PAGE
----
One of the most harmful aspects of skin cancer is the delay between the exposure and the effects. Cases of skin cancer being reported today could be the result of exposure 10 or 20 years ago. Estimates suggest that skin cancer rates will triple over the next 20 to 30 years. We have a generation of people storing up damage for the future, and we have a duty to do all we can to protect young people today so that we can save their lives tomorrow.
Should the Bill receive Royal Assent, the Government would begin consulting on further regulations-for example, to tackle unsupervised sunbed use-at the earliest possible opportunity, because the evidence is compelling. Over the past decade, the case against the use of sunbeds by under-18s has gradually been building. First, scientists explored the links between sunbed use and skin cancer. In 2003, the World Health Organisation recommended that nobody under the age of 18 should use a sunbed. In 2006, the Scientific Committee on Consumer Products, which advises the European Commission, also warned of the specific health risks attached to sunbed use. Studies then began to examine the links between sunbed use during childhood and the increased risk of skin cancer.
The hon. Member for Boston and Skegness asked about the use of the age of 18. As I have suggested, this limit has been recommended by the Scientific Committee on Consumer Products, the WHO and the Committee on Medical Aspects of Radiation in the Environment-COMARE-to whose report I shall refer in a moment. The limit is also understandable and consistent with other age restrictions, for example those relating to alcohol and tobacco.
Last year was a real turning point, because in June the independent body COMARE reported that exposure to ultraviolet light could cause skin cancer, and that young people were particularly vulnerable to skin damage. In July, the International Agency for Research on Cancer's working group classified sunbeds as "carcinogenic to humans" for the first time.
James Duddridge: I welcome this Bill and its use of the 18 age limit. If that limit proves to be too low and it is felt that, on reflection, it should have been 21, would it be possible to change it through secondary legislation or would we have to use primary legislation?
Gillian Merron: All these things are, of course, a matter for Parliament. The important thing to emphasise is that the 18 limit is based on scientific evidence, practicality and workability. I am sure the hon. Gentleman would agree that we only want legislation that can work and be enforced.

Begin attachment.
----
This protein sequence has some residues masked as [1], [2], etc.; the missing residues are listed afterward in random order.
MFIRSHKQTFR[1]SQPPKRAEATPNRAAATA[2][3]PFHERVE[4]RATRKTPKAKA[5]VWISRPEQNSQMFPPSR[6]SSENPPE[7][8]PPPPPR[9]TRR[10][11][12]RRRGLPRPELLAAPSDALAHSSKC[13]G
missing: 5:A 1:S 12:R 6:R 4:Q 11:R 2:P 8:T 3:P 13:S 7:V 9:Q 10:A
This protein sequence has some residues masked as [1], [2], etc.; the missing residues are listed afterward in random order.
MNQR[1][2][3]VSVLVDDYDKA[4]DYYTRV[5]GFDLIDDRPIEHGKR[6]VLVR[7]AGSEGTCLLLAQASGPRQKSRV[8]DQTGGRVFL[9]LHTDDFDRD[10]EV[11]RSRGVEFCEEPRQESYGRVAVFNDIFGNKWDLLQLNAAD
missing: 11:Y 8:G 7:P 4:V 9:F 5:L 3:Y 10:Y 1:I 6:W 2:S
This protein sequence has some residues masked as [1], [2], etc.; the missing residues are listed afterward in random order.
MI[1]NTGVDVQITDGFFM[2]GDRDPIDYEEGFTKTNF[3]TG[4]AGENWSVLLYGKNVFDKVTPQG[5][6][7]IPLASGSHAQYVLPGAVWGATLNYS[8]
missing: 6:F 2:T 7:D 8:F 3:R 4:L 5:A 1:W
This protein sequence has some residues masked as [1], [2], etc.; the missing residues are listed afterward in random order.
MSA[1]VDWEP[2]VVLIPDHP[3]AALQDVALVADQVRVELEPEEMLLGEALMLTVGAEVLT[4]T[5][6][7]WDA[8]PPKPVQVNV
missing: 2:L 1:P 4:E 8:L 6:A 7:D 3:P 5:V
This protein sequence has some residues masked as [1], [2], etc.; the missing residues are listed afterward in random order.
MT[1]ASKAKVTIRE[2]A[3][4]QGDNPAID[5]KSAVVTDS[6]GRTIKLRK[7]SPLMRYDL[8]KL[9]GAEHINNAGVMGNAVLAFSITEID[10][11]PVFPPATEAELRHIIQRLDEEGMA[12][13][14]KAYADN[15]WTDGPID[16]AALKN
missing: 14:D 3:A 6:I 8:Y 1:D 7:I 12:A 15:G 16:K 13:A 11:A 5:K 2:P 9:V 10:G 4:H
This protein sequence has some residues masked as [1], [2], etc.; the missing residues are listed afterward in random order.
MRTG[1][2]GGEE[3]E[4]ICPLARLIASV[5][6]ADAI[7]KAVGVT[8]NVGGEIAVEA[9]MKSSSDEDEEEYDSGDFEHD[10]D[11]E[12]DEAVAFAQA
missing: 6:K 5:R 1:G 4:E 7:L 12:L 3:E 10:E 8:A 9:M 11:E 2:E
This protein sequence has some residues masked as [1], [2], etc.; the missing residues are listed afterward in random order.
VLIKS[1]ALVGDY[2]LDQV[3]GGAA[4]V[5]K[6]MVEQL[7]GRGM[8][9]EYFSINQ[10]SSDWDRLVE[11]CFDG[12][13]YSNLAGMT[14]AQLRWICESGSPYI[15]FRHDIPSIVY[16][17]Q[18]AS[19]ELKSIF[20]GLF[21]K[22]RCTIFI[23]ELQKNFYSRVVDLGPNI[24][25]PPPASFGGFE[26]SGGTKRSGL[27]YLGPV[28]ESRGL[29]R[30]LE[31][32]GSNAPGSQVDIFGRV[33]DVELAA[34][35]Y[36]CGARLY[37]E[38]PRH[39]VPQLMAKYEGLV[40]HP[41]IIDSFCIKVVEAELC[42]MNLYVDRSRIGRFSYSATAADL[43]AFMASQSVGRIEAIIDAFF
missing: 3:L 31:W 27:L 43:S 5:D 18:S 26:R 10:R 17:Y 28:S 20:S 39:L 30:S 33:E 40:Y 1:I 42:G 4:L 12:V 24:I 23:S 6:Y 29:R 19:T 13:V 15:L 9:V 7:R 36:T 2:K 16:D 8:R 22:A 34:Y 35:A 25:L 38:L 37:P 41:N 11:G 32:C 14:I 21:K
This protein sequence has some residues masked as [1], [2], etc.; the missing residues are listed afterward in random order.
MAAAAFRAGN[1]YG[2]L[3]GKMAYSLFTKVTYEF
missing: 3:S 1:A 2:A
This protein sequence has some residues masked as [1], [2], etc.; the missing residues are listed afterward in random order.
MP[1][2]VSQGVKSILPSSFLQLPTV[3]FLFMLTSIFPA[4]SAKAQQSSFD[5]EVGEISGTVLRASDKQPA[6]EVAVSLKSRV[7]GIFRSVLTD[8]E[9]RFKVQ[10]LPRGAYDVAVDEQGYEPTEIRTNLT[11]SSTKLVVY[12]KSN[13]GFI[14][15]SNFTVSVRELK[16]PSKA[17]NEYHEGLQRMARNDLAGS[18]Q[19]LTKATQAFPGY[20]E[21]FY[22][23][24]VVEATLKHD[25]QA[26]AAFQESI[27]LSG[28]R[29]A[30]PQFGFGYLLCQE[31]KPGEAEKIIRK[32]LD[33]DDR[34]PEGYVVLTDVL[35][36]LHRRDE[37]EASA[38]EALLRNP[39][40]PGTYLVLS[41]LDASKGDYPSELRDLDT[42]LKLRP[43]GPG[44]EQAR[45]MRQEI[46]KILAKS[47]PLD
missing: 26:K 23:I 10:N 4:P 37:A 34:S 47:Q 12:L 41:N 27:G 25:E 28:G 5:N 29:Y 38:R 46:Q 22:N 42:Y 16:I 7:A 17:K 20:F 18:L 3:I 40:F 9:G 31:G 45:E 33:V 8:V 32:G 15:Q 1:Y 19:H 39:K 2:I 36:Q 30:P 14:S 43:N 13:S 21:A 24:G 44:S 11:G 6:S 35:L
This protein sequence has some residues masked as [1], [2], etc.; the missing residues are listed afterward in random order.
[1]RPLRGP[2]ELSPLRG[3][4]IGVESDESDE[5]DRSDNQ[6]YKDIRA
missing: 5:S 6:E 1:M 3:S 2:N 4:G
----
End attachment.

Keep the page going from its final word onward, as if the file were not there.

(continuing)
Last year, research also confirmed what my hon. Friend the Member for Swansea, East had been saying for some time: that sunbeds were routinely being used by young people across the country and that voluntary action by the industry was simply not going to be enough to protect their health. Health Ministers recently commissioned two surveys on sunbed use by children in
England. They were carried out by Cancer Research UK and they found that 6 per cent. of 11 to 17-year-olds had used a sunbed, with many starting at the age of 14. The evidence showed that the use of sunbeds by under-18s is widespread, that voluntary regulation alone cannot protect public health and that the link between sunbeds and skin cancer is extremely clear and present.
I wish to deal with a few of the comments made by the hon. Member for Boston and Skegness. I can reassure him about the impact assessment's reference to pilot projects, because this is a standard paragraph in the documentation and, in fact, the entry says "not applicable", so there are no pilots to refer to. He also mentioned the technical standards and compliance issue. This is a matter for my hon. Friend the Member for Cardiff, North and other Members, but technical standards are about product safety and this is a Bill about public health, so its focus should remain on public health and any other issues should be addressed elsewhere. Adherence to standards is not within the scope of the Bill, although I am happy to raise with the Business Secretary the issues that the hon. Gentleman has discussed. I can, however, assure him that a regime is in place to deal with this issue and it involves trading standards and the Health and Safety Executive.